So is it Any Good?
You have to understand: this movie was meant to be seen on TV with little to no context. I don’t remember what channel I saw Lake County on originally – I just remember stumbling upon it one night and spending the next two hours thinking that I was watching a documentary. Nowadays, of course, I would just hit that little ‘I’ on the TV remote to read the synopsis, before going to Google and IMDB to learn more. We didn’t have this luxury in the 90s; in many ways it was the last decade of true mystery and intrigue.
I will always vividly remember the first time I watched Lake County because of the sheer terror I felt in the night that followed. It was the type of abject fear that only a child that’s stayed up way past their bedtime can feel. I spent that night curled up against the headrest of my bed, with my duvet clung to my chest. I remember intensely staring through the windows at the blackened outdoors and being convinced, utterly and truly, that a nefarious grey alien would make an appearance, and that my horrendous abduction would follow.
Paranormal stories did occasionally frighten me as a child but I also knew, deep down, ghosts were not real. Aliens, however, did scare me, as I could find no real logic in the world to support any claims that we were alone in the universe (clearly I had issues!)
I don’t really think I can be blamed too heavily for having this fear; kids are impressionable and aliens were everywhere in the 90s. They blew up the world in Independence Day, grossed out Will Smith in Men in Black and seemingly killed off every Hollywood celebrity in Mars Attacks. In addition, we also had the prevalent and awe-inspiring presence of The X-Files, with Mulder and Scully reminding us every week that ‘the truth is out there’. Still, good movies stand the test of time and shouldn’t necessarily require the viewer to know the context of the age they were made in to be enjoyable – you shouldn’t need to necessarily know the above to enjoy Lake County.
Luckily, I feel that Lake County has enough going for it to merit watching at least once. From the moment that the alien threat is realised (which is thankfully early in the plot) the film moves at a fast enough pace to keep the viewer on edge.
After discovering the aliens, Kurt barricades his family into their home, passes around the shotguns (‘Murrica!), puffs out his chest and declares this is where they’ll make their stand. As a viewer, you’re pretty much screaming at the McPhersons at this point. Why the hell would you think a species capable of intergalactic travel are going to be stopped because you’ve locked the front door? They’re not vampires!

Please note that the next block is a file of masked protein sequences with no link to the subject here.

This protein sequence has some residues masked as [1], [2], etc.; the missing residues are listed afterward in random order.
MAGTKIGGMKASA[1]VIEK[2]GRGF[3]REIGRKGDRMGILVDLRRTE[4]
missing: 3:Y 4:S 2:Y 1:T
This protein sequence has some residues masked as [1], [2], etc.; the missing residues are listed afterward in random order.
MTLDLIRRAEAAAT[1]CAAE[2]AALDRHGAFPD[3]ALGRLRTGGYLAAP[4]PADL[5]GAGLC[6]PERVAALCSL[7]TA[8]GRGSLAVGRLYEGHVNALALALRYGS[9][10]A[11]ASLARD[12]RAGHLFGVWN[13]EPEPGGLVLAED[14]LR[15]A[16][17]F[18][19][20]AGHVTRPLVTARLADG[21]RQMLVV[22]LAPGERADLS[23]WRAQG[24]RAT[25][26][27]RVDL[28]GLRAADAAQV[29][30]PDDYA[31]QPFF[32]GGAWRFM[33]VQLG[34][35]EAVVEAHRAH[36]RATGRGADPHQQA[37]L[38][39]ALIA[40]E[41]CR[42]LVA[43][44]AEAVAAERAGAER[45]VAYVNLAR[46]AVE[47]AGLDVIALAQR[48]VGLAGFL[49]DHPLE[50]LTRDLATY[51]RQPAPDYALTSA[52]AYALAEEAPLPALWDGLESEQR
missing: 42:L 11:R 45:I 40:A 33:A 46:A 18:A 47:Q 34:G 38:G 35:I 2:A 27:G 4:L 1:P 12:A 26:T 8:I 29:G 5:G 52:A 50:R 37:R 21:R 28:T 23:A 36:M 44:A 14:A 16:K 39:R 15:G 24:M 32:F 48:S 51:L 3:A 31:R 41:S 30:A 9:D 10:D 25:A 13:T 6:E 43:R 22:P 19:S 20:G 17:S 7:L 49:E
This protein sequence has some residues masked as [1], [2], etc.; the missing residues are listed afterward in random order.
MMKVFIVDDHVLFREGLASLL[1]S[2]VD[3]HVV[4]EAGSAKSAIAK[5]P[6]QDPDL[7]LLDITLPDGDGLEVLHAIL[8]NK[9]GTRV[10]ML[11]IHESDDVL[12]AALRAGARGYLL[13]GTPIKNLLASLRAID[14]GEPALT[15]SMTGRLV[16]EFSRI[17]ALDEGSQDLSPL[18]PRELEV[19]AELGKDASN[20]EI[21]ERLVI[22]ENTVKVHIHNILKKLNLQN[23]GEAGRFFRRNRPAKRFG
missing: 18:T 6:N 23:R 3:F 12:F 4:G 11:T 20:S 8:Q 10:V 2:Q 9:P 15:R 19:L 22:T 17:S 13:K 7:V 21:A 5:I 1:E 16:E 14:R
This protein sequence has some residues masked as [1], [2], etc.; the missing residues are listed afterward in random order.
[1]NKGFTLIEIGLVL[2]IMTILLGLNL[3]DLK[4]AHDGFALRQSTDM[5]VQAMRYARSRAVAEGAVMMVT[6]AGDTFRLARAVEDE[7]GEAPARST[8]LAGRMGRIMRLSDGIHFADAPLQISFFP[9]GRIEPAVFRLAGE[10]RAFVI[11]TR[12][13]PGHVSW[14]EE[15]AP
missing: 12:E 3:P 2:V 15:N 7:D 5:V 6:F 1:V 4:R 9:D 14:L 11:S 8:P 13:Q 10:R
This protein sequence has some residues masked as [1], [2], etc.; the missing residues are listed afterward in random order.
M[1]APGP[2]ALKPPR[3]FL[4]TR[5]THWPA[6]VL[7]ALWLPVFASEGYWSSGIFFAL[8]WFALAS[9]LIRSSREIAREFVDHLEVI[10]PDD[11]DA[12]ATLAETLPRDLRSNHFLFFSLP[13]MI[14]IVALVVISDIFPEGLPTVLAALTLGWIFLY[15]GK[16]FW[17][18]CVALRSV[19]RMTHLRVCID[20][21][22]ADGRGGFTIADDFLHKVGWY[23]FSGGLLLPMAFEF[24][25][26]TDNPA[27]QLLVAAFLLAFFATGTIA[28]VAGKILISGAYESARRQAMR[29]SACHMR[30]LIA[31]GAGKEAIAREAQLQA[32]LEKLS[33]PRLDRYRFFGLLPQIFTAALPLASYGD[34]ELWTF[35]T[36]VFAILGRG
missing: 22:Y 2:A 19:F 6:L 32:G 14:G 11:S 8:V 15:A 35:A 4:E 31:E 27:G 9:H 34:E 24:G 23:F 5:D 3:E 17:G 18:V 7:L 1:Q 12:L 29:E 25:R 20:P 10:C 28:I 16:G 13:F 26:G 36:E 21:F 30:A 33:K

However, like with many horrors, this foolishness is a necessary plot device as it gets the family into an environment where they should be safe, but totally aren’t. Not to give too much away, but the aliens utterly mess with their prey with cruel and vindictive methods; they very quickly prove they’re happy to play the long game. The notion that the whole thing is just a big, perverse experiment on their part is apparent very early on.
Some of the best scares aren’t even visual; one particularly powerful moment is when the family members hold their ears in pain, screaming that a horrendous sound is being played. That we, the viewer, cannot hear the sound is immensely creepy. We infer that the aliens are waging psychological warfare in a way that we just cannot comprehend. It sounds like a silly plot device and it shouldn’t work, but it does.
Later on in the movie, Tommy soils his underwear through sheer fright. He’s embarrassed, humiliated… he’s still filming everything for some reason, but it’s a nice touch. I expect many of us would be more like Tommy than Kurt under similar circumstances, if we’re being honest. As Tommy ascends his staircase to retrieve fresh clothes, we witness one of the scariest moments in the film. Again, I do not want to give too much away, but it is a bit of a jump scare and a total juxtaposition to the subtle horrors we’ve seen so far.
Alien Abduction: Incident in Lake County (1998)